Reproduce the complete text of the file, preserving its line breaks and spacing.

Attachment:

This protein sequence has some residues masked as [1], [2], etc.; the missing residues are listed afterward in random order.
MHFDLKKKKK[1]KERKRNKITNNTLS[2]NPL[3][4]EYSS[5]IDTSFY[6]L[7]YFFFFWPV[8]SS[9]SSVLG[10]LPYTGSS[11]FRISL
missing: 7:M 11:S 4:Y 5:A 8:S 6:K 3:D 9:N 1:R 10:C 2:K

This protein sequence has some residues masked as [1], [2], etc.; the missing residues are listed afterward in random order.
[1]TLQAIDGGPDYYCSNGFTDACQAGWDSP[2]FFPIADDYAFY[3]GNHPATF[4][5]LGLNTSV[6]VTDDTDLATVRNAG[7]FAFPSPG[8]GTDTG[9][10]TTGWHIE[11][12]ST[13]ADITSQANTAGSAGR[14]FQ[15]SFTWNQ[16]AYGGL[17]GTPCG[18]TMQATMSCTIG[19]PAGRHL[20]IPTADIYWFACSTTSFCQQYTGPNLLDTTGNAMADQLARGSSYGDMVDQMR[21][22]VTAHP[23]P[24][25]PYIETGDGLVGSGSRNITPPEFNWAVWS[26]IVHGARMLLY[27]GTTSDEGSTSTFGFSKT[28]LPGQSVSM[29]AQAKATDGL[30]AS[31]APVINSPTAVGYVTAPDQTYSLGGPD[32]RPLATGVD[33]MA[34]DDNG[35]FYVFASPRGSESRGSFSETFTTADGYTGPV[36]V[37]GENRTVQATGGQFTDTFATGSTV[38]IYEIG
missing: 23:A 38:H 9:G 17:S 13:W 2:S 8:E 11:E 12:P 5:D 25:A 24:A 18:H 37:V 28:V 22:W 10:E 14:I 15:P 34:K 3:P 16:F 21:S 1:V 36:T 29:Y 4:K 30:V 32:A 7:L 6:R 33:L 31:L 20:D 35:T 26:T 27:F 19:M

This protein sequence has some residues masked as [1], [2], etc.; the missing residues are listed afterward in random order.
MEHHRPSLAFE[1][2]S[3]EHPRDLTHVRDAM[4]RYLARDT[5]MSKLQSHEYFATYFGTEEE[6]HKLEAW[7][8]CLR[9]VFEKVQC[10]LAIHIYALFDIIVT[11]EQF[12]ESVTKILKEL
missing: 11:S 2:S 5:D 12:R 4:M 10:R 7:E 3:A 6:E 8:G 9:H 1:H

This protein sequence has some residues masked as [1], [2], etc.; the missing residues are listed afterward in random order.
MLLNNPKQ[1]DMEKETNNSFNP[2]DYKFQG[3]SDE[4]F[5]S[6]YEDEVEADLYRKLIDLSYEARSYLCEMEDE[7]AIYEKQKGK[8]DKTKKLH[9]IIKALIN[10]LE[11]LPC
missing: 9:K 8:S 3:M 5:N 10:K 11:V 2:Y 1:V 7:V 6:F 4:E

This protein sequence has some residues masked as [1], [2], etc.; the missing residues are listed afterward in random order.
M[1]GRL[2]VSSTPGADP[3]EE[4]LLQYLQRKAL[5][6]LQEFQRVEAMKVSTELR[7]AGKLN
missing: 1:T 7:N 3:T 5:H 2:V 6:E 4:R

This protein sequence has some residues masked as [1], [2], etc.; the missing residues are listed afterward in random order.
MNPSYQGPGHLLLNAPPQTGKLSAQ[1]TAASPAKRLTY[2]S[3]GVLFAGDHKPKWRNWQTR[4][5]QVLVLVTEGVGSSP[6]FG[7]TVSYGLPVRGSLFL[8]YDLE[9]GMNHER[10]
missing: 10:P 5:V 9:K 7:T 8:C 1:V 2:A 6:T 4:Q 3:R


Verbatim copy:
This protein sequence has some residues masked as [1], [2], etc.; the missing residues are listed afterward in random order.
MHFDLKKKKK[1]KERKRNKITNNTLS[2]NPL[3][4]EYSS[5]IDTSFY[6]L[7]YFFFFWPV[8]SS[9]SSVLG[10]LPYTGSS[11]FRISL
missing: 7:M 11:S 4:Y 5:A 8:S 6:K 3:D 9:N 1:R 10:C 2:K

This protein sequence has some residues masked as [1], [2], etc.; the missing residues are listed afterward in random order.
[1]TLQAIDGGPDYYCSNGFTDACQAGWDSP[2]FFPIADDYAFY[3]GNHPATF[4][5]LGLNTSV[6]VTDDTDLATVRNAG[7]FAFPSPG[8]GTDTG[9][10]TTGWHIE[11][12]ST[13]ADITSQANTAGSAGR[14]FQ[15]SFTWNQ[16]AYGGL[17]GTPCG[18]TMQATMSCTIG[19]PAGRHL[20]IPTADIYWFACSTTSFCQQYTGPNLLDTTGNAMADQLARGSSYGDMVDQMR[21][22]VTAHP[23]P[24][25]PYIETGDGLVGSGSRNITPPEFNWAVWS[26]IVHGARMLLY[27]GTTSDEGSTSTFGFSKT[28]LPGQSVSM[29]AQAKATDGL[30]AS[31]APVINSPTAVGYVTAPDQTYSLGGPD[32]RPLATGVD[33]MA[34]DDNG[35]FYVFASPRGSESRGSFSETFTTADGYTGPV[36]V[37]GENRTVQATGGQFTDTFATGSTV[38]IYEIG
missing: 23:A 38:H 9:G 17:S 13:W 2:S 8:E 11:E 12:P 5:D 25:A 24:A 18:H 37:V 28:V 22:W 10:E 14:I 15:P 34:K 3:P 16:F 21:S 1:V 36:T 29:Y 4:K 30:V 32:A 7:L 6:R 33:L 31:L 20:D 35:T 26:T 27:F 19:M

This protein sequence has some residues masked as [1], [2], etc.; the missing residues are listed afterward in random order.
MEHHRPSLAFE[1][2]S[3]EHPRDLTHVRDAM[4]RYLARDT[5]MSKLQSHEYFATYFGTEEE[6]HKLEAW[7][8]CLR[9]VFEKVQC[10]LAIHIYALFDIIVT[11]EQF[12]ESVTKILKEL
missing: 11:S 2:S 5:D 12:R 4:M 10:R 7:E 3:A 6:E 8:G 9:H 1:H

This protein sequence has some residues masked as [1], [2], etc.; the missing residues are listed afterward in random order.
MLLNNPKQ[1]DMEKETNNSFNP[2]DYKFQG[3]SDE[4]F[5]S[6]YEDEVEADLYRKLIDLSYEARSYLCEMEDE[7]AIYEKQKGK[8]DKTKKLH[9]IIKALIN[10]LE[11]LPC
missing: 9:K 8:S 3:M 5:N 10:K 11:V 2:Y 1:V 7:V 6:F 4:E

This protein sequence has some residues masked as [1], [2], etc.; the missing residues are listed afterward in random order.
M[1]GRL[2]VSSTPGADP[3]EE[4]LLQYLQRKAL[5][6]LQEFQRVEAMKVSTELR[7]AGKLN
missing: 1:T 7:N 3:T 5:H 2:V 6:E 4:R

This protein sequence has some residues masked as [1], [2], etc.; the missing residues are listed afterward in random order.
MNPSYQGPGHLLLNAPPQTGKLSAQ[1]TAASPAKRLTY[2]S[3]GVLFAGDHKPKWRNWQTR[4][5]QVLVLVTEGVGSSP[6]FG[7]TVSYGLPVRGSLFL[8]YDLE[9]GMNHER[10]
missing: 10:P 5:V 9:K 7:T 8:C 1:V 2:A 6:T 4:Q 3:R